By Debbie Gregory.
Millions of Vietnam War veterans were exposed to Agent Orange, an herbicide that contained dioxin and other dangerous toxins and potential cancer-causing agents. The military used the herbicide to wipe out the foliage and trees to impede the enemy’s ability to hide.
Exposure to the chemical has resulted in increased rates of cancer, and nerve, digestive, skin, and respiratory disorders, in particular, higher rates of acute/chronic leukemia, Hodgkin’s lymphoma and non-Hodgkin’s lymphoma, throat cancer, prostate cancer, lung cancer, colon cancer, Ischemic heart disease, soft tissue sarcoma and liver cancer.
Now a new review of Agent Orange research has uncovered evidence that bladder cancer and hypothyroidism are more strongly linked to exposure to the herbicide than previously thought.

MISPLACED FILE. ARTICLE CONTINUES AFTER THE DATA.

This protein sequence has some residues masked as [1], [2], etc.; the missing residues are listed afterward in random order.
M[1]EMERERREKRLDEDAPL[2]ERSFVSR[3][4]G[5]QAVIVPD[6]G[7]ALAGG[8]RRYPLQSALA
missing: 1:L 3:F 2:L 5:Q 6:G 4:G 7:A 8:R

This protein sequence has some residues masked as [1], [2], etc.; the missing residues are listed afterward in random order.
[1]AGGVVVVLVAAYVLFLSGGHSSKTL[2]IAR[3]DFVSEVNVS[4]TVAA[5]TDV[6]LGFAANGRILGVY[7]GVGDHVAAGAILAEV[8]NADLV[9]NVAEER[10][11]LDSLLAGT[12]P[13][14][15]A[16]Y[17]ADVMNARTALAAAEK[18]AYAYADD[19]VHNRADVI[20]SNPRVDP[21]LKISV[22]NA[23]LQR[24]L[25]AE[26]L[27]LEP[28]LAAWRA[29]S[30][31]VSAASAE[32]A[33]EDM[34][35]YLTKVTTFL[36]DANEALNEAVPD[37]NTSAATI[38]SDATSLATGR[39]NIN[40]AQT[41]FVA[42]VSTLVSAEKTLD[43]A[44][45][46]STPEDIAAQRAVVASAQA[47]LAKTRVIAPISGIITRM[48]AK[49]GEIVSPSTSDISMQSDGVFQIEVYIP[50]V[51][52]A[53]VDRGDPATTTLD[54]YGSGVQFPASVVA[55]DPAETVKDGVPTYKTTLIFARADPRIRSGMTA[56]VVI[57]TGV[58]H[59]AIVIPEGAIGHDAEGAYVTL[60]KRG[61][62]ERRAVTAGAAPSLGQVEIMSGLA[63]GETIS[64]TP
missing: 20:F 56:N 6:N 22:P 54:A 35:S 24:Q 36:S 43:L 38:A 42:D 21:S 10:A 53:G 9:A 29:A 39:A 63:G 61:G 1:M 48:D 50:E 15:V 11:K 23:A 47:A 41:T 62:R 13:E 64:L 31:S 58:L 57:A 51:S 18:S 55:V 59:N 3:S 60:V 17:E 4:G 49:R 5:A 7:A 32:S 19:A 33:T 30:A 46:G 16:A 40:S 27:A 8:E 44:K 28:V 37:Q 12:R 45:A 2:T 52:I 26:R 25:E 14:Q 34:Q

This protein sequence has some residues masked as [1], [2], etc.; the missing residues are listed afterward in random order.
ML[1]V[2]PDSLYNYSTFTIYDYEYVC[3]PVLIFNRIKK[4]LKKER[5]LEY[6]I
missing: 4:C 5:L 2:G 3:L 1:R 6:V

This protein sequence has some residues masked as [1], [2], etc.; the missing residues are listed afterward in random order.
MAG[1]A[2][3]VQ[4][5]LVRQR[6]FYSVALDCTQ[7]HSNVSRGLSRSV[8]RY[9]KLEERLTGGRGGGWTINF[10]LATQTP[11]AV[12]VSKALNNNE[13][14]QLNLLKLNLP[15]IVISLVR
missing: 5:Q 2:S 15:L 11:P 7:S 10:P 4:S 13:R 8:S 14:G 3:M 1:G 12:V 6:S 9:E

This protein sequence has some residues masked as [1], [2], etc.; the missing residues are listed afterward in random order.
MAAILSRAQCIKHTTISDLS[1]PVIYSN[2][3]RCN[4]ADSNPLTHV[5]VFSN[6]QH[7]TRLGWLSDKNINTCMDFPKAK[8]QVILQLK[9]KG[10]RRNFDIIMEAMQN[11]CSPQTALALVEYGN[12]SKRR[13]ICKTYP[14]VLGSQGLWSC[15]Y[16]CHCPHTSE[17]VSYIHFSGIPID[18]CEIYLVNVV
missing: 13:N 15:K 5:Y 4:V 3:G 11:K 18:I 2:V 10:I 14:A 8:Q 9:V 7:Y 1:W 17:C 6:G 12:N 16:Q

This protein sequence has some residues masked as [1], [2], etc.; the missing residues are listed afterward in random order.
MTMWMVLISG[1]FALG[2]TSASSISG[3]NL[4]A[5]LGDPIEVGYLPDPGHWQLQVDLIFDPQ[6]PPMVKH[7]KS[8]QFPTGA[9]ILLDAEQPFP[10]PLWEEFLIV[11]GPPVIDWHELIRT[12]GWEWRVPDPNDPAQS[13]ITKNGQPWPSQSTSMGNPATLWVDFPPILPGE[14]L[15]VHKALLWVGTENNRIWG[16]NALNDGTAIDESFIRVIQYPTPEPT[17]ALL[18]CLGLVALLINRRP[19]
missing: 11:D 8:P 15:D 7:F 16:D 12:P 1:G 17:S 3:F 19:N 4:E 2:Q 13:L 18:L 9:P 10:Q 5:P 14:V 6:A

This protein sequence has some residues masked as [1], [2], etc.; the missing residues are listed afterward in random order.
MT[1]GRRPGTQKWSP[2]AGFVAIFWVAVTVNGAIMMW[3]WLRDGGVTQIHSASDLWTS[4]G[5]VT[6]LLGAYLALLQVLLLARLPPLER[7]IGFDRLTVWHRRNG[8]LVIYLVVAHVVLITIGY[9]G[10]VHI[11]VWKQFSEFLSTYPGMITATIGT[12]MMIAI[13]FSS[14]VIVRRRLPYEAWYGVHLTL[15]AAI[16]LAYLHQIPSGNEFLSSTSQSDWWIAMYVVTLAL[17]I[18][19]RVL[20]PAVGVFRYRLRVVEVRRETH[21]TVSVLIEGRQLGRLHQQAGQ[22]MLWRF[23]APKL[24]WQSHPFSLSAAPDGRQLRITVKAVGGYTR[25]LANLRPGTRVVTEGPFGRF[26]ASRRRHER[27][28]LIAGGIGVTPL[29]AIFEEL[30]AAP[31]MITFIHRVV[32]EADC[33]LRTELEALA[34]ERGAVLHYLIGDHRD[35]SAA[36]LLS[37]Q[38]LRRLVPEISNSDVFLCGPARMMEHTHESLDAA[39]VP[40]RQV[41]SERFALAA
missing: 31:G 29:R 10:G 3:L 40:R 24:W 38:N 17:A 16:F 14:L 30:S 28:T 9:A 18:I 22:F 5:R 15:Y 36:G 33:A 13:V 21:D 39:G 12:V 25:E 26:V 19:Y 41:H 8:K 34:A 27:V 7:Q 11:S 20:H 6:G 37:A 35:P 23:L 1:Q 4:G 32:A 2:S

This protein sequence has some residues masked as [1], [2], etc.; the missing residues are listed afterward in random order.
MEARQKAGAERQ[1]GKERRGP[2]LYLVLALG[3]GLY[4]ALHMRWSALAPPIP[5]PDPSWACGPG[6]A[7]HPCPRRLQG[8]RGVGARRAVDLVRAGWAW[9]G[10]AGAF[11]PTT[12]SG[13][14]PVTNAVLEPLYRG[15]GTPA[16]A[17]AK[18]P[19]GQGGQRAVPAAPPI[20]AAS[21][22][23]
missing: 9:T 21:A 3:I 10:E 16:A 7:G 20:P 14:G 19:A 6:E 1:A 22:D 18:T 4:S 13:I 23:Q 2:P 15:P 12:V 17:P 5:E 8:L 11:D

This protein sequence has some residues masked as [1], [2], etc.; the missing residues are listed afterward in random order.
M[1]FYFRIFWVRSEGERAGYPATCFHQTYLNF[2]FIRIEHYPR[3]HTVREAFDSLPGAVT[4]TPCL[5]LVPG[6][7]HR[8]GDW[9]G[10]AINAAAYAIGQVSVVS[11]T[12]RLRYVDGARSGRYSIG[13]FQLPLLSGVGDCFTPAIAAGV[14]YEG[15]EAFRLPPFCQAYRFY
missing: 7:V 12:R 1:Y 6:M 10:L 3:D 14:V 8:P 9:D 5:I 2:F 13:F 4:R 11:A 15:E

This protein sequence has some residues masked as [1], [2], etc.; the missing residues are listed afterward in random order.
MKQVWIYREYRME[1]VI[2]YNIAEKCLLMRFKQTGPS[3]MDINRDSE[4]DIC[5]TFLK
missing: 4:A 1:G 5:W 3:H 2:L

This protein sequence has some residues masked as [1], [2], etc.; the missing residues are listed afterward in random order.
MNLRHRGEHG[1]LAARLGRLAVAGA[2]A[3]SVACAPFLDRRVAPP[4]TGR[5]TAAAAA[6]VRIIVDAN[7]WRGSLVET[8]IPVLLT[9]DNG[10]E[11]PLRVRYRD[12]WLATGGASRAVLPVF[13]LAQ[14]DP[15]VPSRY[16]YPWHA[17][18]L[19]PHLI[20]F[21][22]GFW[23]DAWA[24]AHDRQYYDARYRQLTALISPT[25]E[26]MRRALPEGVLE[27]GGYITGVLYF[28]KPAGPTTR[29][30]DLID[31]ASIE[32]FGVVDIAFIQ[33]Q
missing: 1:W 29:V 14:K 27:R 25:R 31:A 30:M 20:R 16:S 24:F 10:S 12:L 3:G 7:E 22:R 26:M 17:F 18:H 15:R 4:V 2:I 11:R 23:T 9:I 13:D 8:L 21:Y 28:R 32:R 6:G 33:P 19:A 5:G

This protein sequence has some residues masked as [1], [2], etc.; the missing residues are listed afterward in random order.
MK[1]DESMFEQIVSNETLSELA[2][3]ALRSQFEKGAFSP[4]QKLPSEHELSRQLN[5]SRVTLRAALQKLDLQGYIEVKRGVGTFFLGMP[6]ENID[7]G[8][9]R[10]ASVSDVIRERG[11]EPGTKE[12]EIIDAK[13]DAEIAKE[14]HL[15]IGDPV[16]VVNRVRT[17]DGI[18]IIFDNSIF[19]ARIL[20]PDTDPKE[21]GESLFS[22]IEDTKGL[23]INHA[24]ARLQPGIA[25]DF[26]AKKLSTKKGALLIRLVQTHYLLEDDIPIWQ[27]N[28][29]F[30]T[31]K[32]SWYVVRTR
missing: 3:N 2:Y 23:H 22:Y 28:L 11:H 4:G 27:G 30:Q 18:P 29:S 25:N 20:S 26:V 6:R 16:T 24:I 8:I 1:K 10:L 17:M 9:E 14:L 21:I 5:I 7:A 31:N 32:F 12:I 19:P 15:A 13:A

The 1,115-page review released by the Institute of Medicine on the health effects of Agent Orange also recommended the Veterans Affairs Department grant service-connected presumption to veterans with “Parkinson’s-like symptoms,” not just those diagnosed with Parkinson’s disease related to Agent Orange exposure.
“There is no rational basis for exclusion of individuals with Parkinson’s-like symptoms from the service-related category denoted as Parkinson’s disease,” members of the IOM panel wrote in the report.
The upgrade for bladder cancer and hypothyroidism from the category “inadequate or insufficient evidence” to “limited or suggestive evidence,” of a link, as well as the recommendation to include Parkinson’s-like symptoms to the service-connected list could pave the way for thousands of veterans to receive health care and disability compensation from VA.
The report, released March 10, was sponsored by the U.S. Department of Veterans Affairs. The Institute of Medicine is part of the private nonprofit National Academies of Sciences, Engineering, and Medicine.